Kieran’s Our City, Our Town Article,
Cork Independent, 16 February 2023
Recasting Cork: A New Motor Association
In January and February 1923, debates by motor car owners on the growth of motor car ownership in Cork led to rising concerns on inadequate road infrastructure and questions on road taxation. A public meeting of owners of private and commercial motor cars was held on the weekend of the 17 February 1923 at Cork’s Victoria Hotel for the purpose of approving the formation of an Association to be known as the Munster Motor Association.
Over one hundred replies were received to a circular sent out, all promising support, and undertaking to join the Association. In addition, there were about fifty owners at the meeting, representing private owners, hirers, garage owners and commercial owners.
The Cork Examiner on 19 February 1923 notes Mr Richard H Tilson was appointed to the chair. Richard was a director of Messrs Cade & Sons Ltd Mineral Manufacturers and was former High Sheriff of Cork for three years, 1913-1915. He was a motor car enthusiast and was a founding member of the Munster Motor Association.
The Chairman, Richard Tilson, felt it was apparent from the large and representative nature of the meeting and the number of signed assents received that they were justified in the formation of the Association. They wished to be law-abiding and wanted to protect car owners and wanted the public to be aware of their aims.
Tilson noted that they had no intention of creating difficulties for the Irish Free Government or the local authorities. They were not there to resist in any “violent manner” whatever obligations were imposed upon them, but they considered the existing road tax for motor cars unjust and that the road tax needed to be reformed. The taxes, Tilson detailed, went towards many purposes, including the upkeep of local roads. He also highlighted that the motor tax was also supposed to go directly towards the requirements necessary for “improved modern locomotion”.
The Association were going to insist on greatly improved road conditions. Tilson commented that the Association needed to champion improvements in road fabric, danger points, and movement of horse and pedestrian traffic. He believed that a large percentage of horse-drawn vehicles did not even observe the rules of the road. He hoped to approach the local authorities in a constructive way with a view to making the roads safe for the public at large. He commented: “The motorist was an exceedingly blamed individual, and more stringent regulations would have to be introduced to deal with horse traffic, even in the City of Cork”.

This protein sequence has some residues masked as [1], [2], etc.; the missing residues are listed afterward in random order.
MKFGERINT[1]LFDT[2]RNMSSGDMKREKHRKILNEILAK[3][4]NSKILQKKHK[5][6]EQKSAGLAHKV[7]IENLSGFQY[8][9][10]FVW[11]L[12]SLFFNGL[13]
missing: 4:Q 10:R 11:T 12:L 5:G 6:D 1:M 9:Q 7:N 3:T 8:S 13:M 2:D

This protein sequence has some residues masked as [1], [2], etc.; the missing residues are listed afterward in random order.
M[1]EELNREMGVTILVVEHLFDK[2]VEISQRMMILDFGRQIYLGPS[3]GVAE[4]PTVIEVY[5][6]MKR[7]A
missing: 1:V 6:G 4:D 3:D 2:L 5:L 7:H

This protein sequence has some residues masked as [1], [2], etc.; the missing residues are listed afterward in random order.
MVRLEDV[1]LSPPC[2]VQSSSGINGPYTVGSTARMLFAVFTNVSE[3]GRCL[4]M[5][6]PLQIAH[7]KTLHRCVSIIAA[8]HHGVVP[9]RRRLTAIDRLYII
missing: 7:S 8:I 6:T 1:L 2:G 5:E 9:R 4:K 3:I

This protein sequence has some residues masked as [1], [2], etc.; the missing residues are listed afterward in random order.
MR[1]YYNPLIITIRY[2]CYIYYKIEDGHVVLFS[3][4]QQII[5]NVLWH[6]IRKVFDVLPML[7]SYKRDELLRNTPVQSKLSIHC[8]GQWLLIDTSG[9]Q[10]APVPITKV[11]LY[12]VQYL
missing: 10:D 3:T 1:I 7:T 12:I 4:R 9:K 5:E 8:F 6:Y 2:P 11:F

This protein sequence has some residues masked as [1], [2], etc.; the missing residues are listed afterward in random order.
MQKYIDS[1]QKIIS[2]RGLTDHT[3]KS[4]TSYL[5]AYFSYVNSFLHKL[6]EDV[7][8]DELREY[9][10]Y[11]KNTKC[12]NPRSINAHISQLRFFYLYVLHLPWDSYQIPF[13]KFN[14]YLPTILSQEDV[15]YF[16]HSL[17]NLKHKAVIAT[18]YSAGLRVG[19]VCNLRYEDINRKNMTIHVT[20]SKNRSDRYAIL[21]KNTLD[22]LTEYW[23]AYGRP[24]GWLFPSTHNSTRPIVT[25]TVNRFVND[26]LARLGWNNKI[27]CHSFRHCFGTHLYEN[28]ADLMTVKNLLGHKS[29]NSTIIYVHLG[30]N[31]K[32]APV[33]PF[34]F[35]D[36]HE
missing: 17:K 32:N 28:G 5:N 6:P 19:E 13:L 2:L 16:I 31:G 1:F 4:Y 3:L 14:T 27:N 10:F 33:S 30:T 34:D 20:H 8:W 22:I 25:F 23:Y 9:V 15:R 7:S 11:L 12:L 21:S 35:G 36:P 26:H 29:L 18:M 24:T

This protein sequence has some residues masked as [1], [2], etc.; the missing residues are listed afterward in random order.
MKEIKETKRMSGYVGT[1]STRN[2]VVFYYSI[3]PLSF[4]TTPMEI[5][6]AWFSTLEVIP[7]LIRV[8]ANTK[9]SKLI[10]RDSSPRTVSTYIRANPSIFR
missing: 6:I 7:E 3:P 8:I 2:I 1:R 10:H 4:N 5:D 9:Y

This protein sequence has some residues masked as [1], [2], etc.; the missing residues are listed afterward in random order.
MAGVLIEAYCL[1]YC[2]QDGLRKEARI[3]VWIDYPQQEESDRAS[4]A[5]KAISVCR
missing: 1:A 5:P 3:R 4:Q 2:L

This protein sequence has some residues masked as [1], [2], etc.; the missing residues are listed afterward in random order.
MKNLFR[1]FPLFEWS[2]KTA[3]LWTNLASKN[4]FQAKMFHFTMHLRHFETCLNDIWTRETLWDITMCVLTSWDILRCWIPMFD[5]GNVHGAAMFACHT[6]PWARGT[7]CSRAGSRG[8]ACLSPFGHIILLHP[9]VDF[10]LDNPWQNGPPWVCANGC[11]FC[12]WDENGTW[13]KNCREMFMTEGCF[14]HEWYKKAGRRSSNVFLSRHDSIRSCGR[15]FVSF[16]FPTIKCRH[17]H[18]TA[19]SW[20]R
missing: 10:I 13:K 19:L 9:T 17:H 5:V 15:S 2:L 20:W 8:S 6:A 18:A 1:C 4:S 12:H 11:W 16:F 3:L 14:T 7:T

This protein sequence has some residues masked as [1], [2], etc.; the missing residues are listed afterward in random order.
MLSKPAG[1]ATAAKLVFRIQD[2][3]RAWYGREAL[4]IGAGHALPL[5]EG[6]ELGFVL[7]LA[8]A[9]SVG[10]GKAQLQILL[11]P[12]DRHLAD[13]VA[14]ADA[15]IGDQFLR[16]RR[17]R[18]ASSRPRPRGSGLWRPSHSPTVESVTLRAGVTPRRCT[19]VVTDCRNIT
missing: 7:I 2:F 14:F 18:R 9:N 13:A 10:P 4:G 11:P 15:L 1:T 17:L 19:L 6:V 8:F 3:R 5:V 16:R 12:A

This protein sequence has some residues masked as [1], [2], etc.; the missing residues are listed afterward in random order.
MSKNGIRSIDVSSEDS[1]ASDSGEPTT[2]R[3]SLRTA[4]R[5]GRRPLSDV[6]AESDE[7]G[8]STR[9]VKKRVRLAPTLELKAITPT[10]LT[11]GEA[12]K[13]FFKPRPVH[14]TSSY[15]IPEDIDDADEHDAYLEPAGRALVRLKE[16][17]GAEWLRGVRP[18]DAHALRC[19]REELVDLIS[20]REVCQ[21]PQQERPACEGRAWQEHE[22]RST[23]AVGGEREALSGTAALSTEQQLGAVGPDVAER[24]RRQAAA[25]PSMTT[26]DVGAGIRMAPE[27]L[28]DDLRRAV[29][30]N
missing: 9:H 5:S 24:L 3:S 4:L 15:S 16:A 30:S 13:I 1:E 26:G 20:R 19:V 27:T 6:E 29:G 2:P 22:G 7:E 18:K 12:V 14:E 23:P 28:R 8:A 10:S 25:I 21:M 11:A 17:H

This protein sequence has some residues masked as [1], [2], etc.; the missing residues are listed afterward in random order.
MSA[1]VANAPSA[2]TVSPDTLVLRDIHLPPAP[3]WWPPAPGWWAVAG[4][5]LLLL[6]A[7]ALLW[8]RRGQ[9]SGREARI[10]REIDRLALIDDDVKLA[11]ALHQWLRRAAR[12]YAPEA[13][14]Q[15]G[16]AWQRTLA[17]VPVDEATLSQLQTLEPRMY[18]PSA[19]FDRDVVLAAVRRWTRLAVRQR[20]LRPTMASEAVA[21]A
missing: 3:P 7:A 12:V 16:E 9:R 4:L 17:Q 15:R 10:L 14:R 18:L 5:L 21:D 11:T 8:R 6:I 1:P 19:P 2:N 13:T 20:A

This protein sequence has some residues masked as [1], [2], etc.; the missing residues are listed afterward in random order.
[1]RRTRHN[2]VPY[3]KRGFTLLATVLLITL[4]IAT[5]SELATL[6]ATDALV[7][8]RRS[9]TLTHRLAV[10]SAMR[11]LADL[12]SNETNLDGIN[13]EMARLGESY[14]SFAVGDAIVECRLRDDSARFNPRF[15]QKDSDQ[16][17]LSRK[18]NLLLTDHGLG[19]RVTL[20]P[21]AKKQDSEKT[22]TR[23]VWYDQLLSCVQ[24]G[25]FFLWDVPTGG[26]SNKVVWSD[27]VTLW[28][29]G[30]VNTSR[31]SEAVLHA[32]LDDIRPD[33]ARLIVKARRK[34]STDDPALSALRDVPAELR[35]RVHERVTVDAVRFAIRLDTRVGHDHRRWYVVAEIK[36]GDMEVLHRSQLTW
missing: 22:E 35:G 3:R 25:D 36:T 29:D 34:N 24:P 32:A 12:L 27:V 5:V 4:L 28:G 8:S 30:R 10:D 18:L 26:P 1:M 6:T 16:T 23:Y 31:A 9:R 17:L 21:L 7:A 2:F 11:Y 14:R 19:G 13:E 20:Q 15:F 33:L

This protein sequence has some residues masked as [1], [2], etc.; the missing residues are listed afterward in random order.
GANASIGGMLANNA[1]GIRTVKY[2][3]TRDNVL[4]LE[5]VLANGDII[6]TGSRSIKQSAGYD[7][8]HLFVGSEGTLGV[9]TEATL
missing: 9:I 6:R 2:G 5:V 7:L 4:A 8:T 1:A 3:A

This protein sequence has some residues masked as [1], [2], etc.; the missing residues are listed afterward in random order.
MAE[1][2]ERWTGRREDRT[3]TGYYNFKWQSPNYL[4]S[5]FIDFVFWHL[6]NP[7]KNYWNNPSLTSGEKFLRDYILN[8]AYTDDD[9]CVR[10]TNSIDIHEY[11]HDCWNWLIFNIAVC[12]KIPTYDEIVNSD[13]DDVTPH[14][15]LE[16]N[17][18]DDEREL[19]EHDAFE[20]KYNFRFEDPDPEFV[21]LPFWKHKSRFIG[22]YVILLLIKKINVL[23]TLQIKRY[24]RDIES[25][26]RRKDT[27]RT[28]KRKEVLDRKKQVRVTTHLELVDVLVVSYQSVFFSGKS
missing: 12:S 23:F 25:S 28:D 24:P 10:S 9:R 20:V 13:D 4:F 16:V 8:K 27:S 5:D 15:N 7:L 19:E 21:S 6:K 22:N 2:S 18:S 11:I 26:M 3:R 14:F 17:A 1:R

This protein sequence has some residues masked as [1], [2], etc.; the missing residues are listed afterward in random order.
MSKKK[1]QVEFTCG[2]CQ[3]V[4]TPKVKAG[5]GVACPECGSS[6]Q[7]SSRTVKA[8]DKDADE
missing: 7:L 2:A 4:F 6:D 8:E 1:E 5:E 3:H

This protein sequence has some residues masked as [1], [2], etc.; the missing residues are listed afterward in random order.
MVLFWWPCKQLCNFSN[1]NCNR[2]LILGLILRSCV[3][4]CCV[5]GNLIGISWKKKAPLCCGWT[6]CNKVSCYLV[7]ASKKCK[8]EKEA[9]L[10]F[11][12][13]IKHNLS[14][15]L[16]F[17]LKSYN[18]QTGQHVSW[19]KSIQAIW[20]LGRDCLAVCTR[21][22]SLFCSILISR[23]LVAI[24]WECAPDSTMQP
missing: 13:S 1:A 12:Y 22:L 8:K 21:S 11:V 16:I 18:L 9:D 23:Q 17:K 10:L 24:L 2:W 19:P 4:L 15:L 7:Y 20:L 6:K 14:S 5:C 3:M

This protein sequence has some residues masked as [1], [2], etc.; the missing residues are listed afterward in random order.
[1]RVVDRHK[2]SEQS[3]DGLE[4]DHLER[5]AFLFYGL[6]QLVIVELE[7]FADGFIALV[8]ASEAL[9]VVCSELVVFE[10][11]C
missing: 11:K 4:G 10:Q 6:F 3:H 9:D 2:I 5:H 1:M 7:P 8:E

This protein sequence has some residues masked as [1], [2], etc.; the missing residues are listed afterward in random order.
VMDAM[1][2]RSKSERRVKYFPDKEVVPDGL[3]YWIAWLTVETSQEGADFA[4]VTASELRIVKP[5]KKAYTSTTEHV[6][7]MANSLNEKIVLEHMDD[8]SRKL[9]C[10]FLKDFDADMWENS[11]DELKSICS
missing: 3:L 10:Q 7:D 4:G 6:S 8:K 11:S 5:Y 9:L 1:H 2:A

Tilson also wanted to see horse-drawn vehicles to pay motor tax: “If a motor ear owner paid £20 per year as tax, towards the improvement of the roads, why not a horse-drawn vehicle…if a community raised a considerable sum for road improvement, why that should not be contributed to by the imposition of a small tax on horse-drawn vehicles, to provide for the wear and tear of the roads”.
Tilson hoped that the Munster Motor Association would grow in membership in the City and County of Cork and especially throughout Munster. He aimed that they should have a membership of 3,000, and if they took the valuation of each of those members at £50 at a moderate average each it would represent a valuation of £150,000, which would represent roughly £90,000 in road tax. This was, as Tilson highlighted, an enormous amount of taxation. He also commented that if they took the number of motor cars on the road at 2,000, with an average value of £400 it would represent acapital investment of £800,000 in local economies.
It was unanimously agreed that the resolution previously passed on the subject be rescinded and that the Association be called the Munster Motor Association instead of the City and County of Cork Motor Association.
Mr K O’Neill (Kinsale) said he was originally against the Association spreading its membership outside the City and County of Cork. He thought they would have enough to contend with, but on hearing concerns further afield in Munster he thought they were justified in pushing for a broader membership base. Mr O’Neil wanted fair taxation: “The question of tax was on everybody’s mind, and they were prepared to pay their share towards the upkeep of the roads, but they were all agreed that the tax falling on the shoulders of the motor owners was altogether too high, and though they may have to pay the tax in the present instance, in the future it would be their duty to try and get it modified – they were prepared to accept their responsibilities, but those responsibilities must be fair”.
Mr O’Neil pointed out that the Association was not for the purpose of taking up individual grievances but was established with a view to benefiting the community of motor owners as a whole. He proposed: “That this large and representative meeting of owners of private and commercial motor cars hereby endorse the decision of a previous meeting forming the Munster Motor Association, and all present agree to join the said Association and to its future success”. Mr Mahony of the Universal Motor Company seconded the resolution, which was unanimously passed.
The Munster Motor Association lasted for several years before it was amalgamated into the Royal Irish Automobile Club (established in 1901).
1189a. Advertisement of the sale of motor cars at Cross & Sons from Guy’s Directory of Cork, 1921 (source: Cork City Library).